The best time to say something that might be taken as hysterical is when one is feeling rather calm. And for me, this is just such a morning -- a mild, sleepy summer's day, and with the usual sort of news: a smiling, electioneering Jimmy Carter sidling up so close to the pope as to almost be able to climb into that white gown with him; the member of Congress saying, as usual, the public be damned, and they will have their National Airport no matter what the citizens think; millions of Americans being thrown out of work and, with that, madness and grief; intelligence sources suggesting that Mount St. Castro is about to belch forth another eruption of undesirables, while political sources opine that this rich, comfortable administration will probably end up showing as much "compassion" as heretofore -- with the working man's money, of course -- and let them in wholesale.
In short, it was the sort of news that ordinarily might be somewhat upsetting. But in three whole newspapers, I could find only one word to object to: "democracy," a word that the president, in one of his European speeches, used in referring to our country.
Now, perhaps there are good reasons for calling America that, in the same sense that there are good reasons for calling a refrigerator an "icebox" -- in that the thing that had preceded it had actually been the thing that you were calling it now. But what was an amusing quaintness of speech when it came to kitchen appliances seemed a damnable impertinence when it came to what the score was. And so, while one had long ago become resigned to the fleering arrogance, self-serving unction and wanton social destructiveness of government, it was no more tolerable to hear it call itself a democracy than it was to hear Idi Amin refer to himself as a "benefactor." It all seemed so gratuitous. Untruths, after all, are useful only when there are those who will regard them as plausible, but we have not had a democracy in our country for a long time, and it is unthinkable that we will ever have one again and, what's more, we all know this. In spite of that, however, politicians of all stripes keep using that honorable word, "democracy," as if to taunt us.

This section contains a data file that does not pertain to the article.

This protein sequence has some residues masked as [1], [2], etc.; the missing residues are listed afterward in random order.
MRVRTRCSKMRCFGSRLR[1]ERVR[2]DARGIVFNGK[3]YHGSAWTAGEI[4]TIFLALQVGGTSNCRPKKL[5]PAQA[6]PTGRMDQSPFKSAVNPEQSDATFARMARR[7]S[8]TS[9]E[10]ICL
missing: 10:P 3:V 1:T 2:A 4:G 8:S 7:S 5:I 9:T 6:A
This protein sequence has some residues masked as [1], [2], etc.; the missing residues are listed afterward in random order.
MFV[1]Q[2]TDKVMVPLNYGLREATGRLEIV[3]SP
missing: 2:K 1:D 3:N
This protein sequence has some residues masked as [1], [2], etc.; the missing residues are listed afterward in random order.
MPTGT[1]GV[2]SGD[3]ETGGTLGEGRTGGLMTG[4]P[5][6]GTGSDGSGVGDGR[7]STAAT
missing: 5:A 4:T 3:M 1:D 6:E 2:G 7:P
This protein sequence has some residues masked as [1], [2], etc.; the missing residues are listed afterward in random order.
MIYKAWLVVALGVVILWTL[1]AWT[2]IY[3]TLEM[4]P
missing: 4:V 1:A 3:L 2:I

What we have instead, and we all know it, is a new fuedalism, a powerful, many-chained system of bondage that is far more gripping, and far more oppressive, than the old. We do not tell the government what to do. It tells us. By government fiat, we are marched into senseless wars. By government fiat, too, millions of us are thrown out of work. This, we are told, is for our own sakes and, if we protest, we are contemptuously ignored as those who do not understand economics. The inflation racking the country, too, has been largely caused by government, whose ruthless "compassion" is about equal in its effects to that of Attila the Hun, and whose rapaciousness keeps the average American working from January through May just to pay his taxes. In fact, one out of every seven working Americans is a government operative now, and that number is continuing to grow.